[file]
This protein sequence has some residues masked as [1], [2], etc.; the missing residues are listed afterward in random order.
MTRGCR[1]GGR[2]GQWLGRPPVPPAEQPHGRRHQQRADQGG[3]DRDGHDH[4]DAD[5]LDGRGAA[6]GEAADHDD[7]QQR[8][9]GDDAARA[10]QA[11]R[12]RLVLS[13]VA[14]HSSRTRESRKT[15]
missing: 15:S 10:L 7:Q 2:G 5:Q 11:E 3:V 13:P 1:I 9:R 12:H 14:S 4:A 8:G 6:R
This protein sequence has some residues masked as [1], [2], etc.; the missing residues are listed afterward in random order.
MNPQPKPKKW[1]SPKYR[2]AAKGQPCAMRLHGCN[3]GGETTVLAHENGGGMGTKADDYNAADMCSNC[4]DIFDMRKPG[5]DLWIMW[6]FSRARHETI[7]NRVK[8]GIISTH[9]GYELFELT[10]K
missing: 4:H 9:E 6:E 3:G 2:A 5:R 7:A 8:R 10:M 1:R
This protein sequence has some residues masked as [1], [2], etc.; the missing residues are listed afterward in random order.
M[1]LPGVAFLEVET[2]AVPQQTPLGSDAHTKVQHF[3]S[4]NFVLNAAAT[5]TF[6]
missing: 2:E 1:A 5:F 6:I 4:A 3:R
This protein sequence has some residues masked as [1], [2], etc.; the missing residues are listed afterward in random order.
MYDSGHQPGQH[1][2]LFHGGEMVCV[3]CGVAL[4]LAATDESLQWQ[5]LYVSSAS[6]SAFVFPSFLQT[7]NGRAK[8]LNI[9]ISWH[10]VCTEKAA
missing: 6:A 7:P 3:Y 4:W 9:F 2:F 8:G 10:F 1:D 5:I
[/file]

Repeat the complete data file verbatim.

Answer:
This protein sequence has some residues masked as [1], [2], etc.; the missing residues are listed afterward in random order.
MTRGCR[1]GGR[2]GQWLGRPPVPPAEQPHGRRHQQRADQGG[3]DRDGHDH[4]DAD[5]LDGRGAA[6]GEAADHDD[7]QQR[8][9]GDDAARA[10]QA[11]R[12]RLVLS[13]VA[14]HSSRTRESRKT[15]
missing: 15:S 10:L 7:Q 2:G 5:Q 11:E 3:V 13:P 1:I 9:R 12:H 14:S 4:A 8:G 6:R
This protein sequence has some residues masked as [1], [2], etc.; the missing residues are listed afterward in random order.
MNPQPKPKKW[1]SPKYR[2]AAKGQPCAMRLHGCN[3]GGETTVLAHENGGGMGTKADDYNAADMCSNC[4]DIFDMRKPG[5]DLWIMW[6]FSRARHETI[7]NRVK[8]GIISTH[9]GYELFELT[10]K
missing: 4:H 9:E 6:E 3:G 2:A 5:R 7:A 8:R 10:M 1:R
This protein sequence has some residues masked as [1], [2], etc.; the missing residues are listed afterward in random order.
M[1]LPGVAFLEVET[2]AVPQQTPLGSDAHTKVQHF[3]S[4]NFVLNAAAT[5]TF[6]
missing: 2:E 1:A 5:F 6:I 4:A 3:R
This protein sequence has some residues masked as [1], [2], etc.; the missing residues are listed afterward in random order.
MYDSGHQPGQH[1][2]LFHGGEMVCV[3]CGVAL[4]LAATDESLQWQ[5]LYVSSAS[6]SAFVFPSFLQT[7]NGRAK[8]LNI[9]ISWH[10]VCTEKAA
missing: 6:A 7:P 3:Y 4:W 9:F 2:F 8:G 10:F 1:D 5:I